I follow politics fairly closely, although in a way that is perhaps different than most of you. I don’t watch cable “news,” I listen to NPR occasionally and the only talk radio I listen to currently is the Stephanie Miller Show, although I do check out a few politically-oriented podcasts, as well. Most of the news I get comes from specific places and, these days, I carefully check every news story for veracity. Okay, I occasionally slip up, but for the most part I don’t say anything until I have checked to make sure that what I’m saying is pretty much true. I’ve been burned a few times and I really try to stick to facts.
So, imagine my amusement when the Washington Post ran a “story” on Sunday, asking if Hillary Clinton can “Overcome her trust problem?” (Source) This is how it starts:
Hillary Clinton’s weekend interview with the FBI stands as a perfect symbol of what is probably her biggest liability heading into the fall election: A lot of people say they don’t trust her.
Clinton sat for an interview of more than three hours as part of a Justice Department investigation into the privately owned email system she operated off the books when she was secretary of state. The timing — less than three weeks before she will claim the Democratic presidential nomination — is an attempt to make the best of a situation that would look bad for any candidate but is particularly damaging for Clinton.
(Side note: perhaps ironically, as I am writing this, I am being bombarded with “Breaking News” alerts telling me that the FBI has recommended no charges be brought against Hillary Cinton. Therefore, now that we have context, it is likely that is the reason the FBI spoke with her on Saturday.)
Most telling was the number of people all over social media and elsewhere, essentially agreeing that, yes indeed, Hillary Clinton does have a trust problem, by golly. Among them were a bunch of Bernie Stans, of course, and one Robert Reich, who, despite his lineage as a Clintonite from the very beginning, holds “messiah-in-waiting” status on the far left these days. His Facebook post started by declaring that Hillary has trust issues as if it was a stone cold fact, which is ridiculous. I mean, when she was First Lady, she was consistently among the most admired women in the world. She won her New York Senate seat twice by a wide margin. She has run for President twice; the first time, she barely lost the nomination to a transcendent candidate and the second time, she won the nomination in a walk against a candidate seen by the far left as a messiah-like figure. She got 57% of the votes in primaries where people actually voted and she pretty much had it locked up by March 1, when the Democratic base – People of Color, immigrants and women – voted for her in such overwhelming numbers that Sanders had no chance. Is that not a demonstration of trust? I mean, the people in our society with the most at stake in this election voted for her overwhelmingly; why would they vote for someone they don’t trust, at least on some level, in such great numbers? They had several choices, including Bernie Sanders and Martin O’Malley, both of whom are trustworthy; if they didn’t trust Hillary, they didn’t have to vote for her.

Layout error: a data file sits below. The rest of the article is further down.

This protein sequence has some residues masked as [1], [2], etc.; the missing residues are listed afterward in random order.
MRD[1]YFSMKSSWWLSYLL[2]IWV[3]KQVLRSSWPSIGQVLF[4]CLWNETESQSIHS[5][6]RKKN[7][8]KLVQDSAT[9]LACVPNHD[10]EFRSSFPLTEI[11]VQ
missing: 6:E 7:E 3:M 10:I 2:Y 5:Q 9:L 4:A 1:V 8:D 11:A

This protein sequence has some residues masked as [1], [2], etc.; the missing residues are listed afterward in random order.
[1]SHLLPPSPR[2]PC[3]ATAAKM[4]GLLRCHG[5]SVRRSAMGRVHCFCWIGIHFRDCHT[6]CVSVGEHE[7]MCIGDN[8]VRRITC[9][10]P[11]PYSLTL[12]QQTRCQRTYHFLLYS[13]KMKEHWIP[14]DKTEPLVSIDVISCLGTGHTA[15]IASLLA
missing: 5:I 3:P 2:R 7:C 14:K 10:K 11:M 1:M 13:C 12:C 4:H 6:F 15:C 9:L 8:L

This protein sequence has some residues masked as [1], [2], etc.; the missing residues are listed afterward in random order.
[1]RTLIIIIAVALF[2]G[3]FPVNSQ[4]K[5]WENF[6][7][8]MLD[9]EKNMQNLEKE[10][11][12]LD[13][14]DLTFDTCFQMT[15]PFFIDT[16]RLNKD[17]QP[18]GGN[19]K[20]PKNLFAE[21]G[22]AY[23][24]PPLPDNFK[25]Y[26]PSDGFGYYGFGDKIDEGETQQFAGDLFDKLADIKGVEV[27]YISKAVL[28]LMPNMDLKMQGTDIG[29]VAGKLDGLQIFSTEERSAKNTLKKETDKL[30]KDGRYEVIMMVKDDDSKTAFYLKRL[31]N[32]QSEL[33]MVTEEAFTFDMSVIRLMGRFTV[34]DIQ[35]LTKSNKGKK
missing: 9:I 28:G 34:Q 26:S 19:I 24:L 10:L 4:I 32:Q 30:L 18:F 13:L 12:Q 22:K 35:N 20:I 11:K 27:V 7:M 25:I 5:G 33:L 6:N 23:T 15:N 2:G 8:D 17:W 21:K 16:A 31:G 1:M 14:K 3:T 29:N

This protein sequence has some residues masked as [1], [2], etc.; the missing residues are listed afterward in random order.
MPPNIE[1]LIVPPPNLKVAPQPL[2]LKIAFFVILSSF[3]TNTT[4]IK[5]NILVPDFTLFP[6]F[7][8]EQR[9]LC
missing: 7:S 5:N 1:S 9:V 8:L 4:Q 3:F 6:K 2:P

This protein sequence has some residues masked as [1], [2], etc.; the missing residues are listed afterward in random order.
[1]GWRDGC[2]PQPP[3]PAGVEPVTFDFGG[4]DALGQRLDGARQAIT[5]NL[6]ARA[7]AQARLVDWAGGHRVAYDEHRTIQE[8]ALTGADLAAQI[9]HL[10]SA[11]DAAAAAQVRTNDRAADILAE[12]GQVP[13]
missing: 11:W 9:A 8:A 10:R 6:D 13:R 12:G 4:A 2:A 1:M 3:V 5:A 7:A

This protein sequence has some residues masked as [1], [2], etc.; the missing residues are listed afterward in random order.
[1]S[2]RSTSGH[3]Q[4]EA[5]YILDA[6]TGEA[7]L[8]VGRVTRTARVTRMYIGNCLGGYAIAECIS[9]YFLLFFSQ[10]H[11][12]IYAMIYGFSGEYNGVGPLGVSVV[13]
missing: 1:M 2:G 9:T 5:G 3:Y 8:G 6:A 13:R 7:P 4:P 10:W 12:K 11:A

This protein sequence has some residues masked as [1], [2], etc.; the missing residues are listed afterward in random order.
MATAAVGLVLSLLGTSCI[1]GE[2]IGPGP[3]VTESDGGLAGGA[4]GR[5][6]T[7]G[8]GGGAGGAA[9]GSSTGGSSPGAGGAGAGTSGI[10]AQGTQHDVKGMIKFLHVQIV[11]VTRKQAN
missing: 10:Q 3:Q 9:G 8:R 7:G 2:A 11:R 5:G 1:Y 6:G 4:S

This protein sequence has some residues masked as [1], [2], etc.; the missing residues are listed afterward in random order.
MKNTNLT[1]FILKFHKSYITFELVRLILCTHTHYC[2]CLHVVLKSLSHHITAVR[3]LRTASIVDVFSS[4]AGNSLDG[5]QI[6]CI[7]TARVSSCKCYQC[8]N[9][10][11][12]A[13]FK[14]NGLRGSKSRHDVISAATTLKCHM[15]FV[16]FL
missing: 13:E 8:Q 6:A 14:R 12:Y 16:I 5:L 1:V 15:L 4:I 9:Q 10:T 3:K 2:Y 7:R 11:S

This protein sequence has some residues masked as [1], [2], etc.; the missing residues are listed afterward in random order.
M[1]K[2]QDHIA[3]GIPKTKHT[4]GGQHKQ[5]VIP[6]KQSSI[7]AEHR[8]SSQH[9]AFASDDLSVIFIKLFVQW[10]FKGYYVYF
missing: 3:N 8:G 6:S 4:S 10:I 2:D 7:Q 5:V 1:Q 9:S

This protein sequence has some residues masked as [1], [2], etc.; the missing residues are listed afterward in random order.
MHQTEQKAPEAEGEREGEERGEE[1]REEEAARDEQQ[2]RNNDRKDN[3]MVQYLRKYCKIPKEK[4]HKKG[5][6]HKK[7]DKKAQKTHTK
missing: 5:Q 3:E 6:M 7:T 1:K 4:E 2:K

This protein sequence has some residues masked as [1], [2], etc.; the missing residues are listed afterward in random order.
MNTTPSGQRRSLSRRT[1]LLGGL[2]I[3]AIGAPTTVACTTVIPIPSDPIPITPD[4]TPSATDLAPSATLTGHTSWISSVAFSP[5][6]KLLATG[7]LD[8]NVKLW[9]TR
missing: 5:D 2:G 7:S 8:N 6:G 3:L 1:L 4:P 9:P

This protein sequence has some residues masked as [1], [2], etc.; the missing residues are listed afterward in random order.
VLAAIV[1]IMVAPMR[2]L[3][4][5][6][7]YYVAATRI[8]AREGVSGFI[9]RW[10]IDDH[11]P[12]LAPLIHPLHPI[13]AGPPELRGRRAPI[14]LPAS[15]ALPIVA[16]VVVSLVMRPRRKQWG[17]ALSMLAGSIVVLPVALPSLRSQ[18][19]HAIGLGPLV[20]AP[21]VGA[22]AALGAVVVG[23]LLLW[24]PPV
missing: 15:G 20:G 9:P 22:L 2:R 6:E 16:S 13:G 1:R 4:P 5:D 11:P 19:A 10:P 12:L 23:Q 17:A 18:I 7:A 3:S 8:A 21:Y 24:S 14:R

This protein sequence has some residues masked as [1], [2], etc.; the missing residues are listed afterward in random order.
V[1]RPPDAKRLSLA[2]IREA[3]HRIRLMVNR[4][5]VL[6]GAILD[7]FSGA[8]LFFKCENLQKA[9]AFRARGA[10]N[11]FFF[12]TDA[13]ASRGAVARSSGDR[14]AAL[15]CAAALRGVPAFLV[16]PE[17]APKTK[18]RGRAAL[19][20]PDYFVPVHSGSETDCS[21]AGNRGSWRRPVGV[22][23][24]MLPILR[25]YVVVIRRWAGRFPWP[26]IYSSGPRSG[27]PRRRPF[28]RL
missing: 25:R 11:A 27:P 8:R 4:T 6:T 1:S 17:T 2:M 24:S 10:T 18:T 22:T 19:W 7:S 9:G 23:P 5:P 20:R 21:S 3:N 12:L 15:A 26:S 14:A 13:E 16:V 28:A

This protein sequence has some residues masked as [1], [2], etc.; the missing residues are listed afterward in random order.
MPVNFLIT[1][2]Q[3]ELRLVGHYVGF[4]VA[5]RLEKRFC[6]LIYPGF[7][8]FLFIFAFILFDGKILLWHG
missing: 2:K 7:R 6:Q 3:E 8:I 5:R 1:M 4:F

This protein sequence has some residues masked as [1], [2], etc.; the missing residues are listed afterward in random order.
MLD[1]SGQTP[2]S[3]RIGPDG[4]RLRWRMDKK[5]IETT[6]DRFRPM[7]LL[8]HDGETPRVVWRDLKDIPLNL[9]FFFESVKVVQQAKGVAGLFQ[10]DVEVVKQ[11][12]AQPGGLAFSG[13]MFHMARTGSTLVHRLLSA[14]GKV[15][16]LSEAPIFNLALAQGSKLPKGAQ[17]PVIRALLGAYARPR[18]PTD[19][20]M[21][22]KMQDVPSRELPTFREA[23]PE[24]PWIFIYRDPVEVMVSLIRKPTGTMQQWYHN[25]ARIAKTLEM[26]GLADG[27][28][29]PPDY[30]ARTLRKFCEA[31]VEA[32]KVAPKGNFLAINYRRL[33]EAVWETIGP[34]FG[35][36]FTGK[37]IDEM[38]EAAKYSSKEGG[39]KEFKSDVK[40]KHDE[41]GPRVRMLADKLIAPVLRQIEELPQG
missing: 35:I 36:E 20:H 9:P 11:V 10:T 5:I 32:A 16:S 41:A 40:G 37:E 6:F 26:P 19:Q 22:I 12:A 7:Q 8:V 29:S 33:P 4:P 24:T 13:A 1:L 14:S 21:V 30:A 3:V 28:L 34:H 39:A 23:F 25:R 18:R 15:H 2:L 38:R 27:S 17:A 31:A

When any media outlet claims anything negative about any candidate for political office, take it with a grain of salt. Every news outlet and every editor has a vested interest in a close race, so they will say anything they can to make it closer than it is. That will be especially true this year, as the race between Hillary Clinton and Donald Trump will be between someone who is eminently qualified for the presidency against someone who is barely qualified to breathe air. They will have to try to tear her down. But to do it will require significant double-talk. For example, look at this section from the Post article, in which the writer, Anne Gearan, tries to justify her assertion that Clinton has a trust problem. Read it closely: